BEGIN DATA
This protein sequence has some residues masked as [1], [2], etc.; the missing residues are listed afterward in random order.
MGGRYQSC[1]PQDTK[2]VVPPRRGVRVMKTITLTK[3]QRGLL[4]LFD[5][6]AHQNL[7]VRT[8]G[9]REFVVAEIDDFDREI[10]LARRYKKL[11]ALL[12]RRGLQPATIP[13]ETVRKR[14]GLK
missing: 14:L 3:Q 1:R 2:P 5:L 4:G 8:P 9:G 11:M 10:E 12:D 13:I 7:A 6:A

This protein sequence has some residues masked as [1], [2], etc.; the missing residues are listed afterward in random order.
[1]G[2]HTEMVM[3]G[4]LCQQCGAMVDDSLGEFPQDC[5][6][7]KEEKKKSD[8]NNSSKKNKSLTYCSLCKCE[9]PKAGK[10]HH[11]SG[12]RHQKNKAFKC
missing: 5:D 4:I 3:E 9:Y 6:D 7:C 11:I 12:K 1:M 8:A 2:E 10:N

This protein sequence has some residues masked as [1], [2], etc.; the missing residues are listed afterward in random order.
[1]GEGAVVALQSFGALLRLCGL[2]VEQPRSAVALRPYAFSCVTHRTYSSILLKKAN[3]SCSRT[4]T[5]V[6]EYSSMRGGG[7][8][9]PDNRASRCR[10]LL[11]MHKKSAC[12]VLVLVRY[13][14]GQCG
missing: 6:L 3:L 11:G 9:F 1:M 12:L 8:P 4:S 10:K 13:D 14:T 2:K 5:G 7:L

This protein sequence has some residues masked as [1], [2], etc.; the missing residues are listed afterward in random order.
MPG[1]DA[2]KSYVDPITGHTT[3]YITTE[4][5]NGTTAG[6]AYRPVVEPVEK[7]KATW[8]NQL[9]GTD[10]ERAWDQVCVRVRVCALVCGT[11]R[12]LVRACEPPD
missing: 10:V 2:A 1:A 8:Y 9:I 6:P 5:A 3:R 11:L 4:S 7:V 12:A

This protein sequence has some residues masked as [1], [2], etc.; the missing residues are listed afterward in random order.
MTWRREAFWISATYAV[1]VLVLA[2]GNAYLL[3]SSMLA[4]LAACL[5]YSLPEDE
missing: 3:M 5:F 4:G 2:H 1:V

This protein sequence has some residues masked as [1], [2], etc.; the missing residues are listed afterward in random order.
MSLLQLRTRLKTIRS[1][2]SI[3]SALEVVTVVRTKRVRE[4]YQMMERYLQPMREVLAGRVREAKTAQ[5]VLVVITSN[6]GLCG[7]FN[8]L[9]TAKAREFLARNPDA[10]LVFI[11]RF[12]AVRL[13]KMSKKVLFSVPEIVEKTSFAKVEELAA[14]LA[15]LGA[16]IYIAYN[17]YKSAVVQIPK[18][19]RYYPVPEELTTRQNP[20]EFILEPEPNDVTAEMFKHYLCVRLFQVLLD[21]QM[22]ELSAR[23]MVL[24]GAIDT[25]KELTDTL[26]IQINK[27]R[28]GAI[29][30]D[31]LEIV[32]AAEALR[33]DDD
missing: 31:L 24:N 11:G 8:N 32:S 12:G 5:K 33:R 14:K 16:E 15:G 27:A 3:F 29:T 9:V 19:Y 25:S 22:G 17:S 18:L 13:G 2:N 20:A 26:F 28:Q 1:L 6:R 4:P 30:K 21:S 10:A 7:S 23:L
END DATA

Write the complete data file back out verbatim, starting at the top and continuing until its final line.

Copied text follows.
This protein sequence has some residues masked as [1], [2], etc.; the missing residues are listed afterward in random order.
MGGRYQSC[1]PQDTK[2]VVPPRRGVRVMKTITLTK[3]QRGLL[4]LFD[5][6]AHQNL[7]VRT[8]G[9]REFVVAEIDDFDREI[10]LARRYKKL[11]ALL[12]RRGLQPATIP[13]ETVRKR[14]GLK
missing: 14:L 3:Q 1:R 2:P 5:L 4:G 8:P 9:G 11:M 10:E 12:D 13:I 7:A 6:A

This protein sequence has some residues masked as [1], [2], etc.; the missing residues are listed afterward in random order.
[1]G[2]HTEMVM[3]G[4]LCQQCGAMVDDSLGEFPQDC[5][6][7]KEEKKKSD[8]NNSSKKNKSLTYCSLCKCE[9]PKAGK[10]HH[11]SG[12]RHQKNKAFKC
missing: 5:D 4:I 3:E 9:Y 6:D 7:C 11:I 12:K 1:M 8:A 2:E 10:N

This protein sequence has some residues masked as [1], [2], etc.; the missing residues are listed afterward in random order.
[1]GEGAVVALQSFGALLRLCGL[2]VEQPRSAVALRPYAFSCVTHRTYSSILLKKAN[3]SCSRT[4]T[5]V[6]EYSSMRGGG[7][8][9]PDNRASRCR[10]LL[11]MHKKSAC[12]VLVLVRY[13][14]GQCG
missing: 6:L 3:L 11:G 9:F 1:M 12:L 8:P 4:S 10:K 13:D 14:T 2:K 5:G 7:L

This protein sequence has some residues masked as [1], [2], etc.; the missing residues are listed afterward in random order.
MPG[1]DA[2]KSYVDPITGHTT[3]YITTE[4][5]NGTTAG[6]AYRPVVEPVEK[7]KATW[8]NQL[9]GTD[10]ERAWDQVCVRVRVCALVCGT[11]R[12]LVRACEPPD
missing: 10:V 2:A 1:A 8:Y 9:I 6:P 5:A 3:R 11:L 4:S 7:V 12:A

This protein sequence has some residues masked as [1], [2], etc.; the missing residues are listed afterward in random order.
MTWRREAFWISATYAV[1]VLVLA[2]GNAYLL[3]SSMLA[4]LAACL[5]YSLPEDE
missing: 3:M 5:F 4:G 2:H 1:V

This protein sequence has some residues masked as [1], [2], etc.; the missing residues are listed afterward in random order.
MSLLQLRTRLKTIRS[1][2]SI[3]SALEVVTVVRTKRVRE[4]YQMMERYLQPMREVLAGRVREAKTAQ[5]VLVVITSN[6]GLCG[7]FN[8]L[9]TAKAREFLARNPDA[10]LVFI[11]RF[12]AVRL[13]KMSKKVLFSVPEIVEKTSFAKVEELAA[14]LA[15]LGA[16]IYIAYN[17]YKSAVVQIPK[18][19]RYYPVPEELTTRQNP[20]EFILEPEPNDVTAEMFKHYLCVRLFQVLLD[21]QM[22]ELSAR[23]MVL[24]GAIDT[25]KELTDTL[26]IQINK[27]R[28]GAI[29][30]D[31]LEIV[32]AAEALR[33]DDD
missing: 31:L 24:N 11:G 8:N 32:S 12:G 5:K 33:R 14:K 16:E 15:G 27:A 3:F 29:T 9:V 19:Y 25:S 22:G 17:S 18:L 13:G 2:N 20:A 26:F 28:Q 1:L 6:R 4:P 30:K 21:S 10:A 7:S 23:L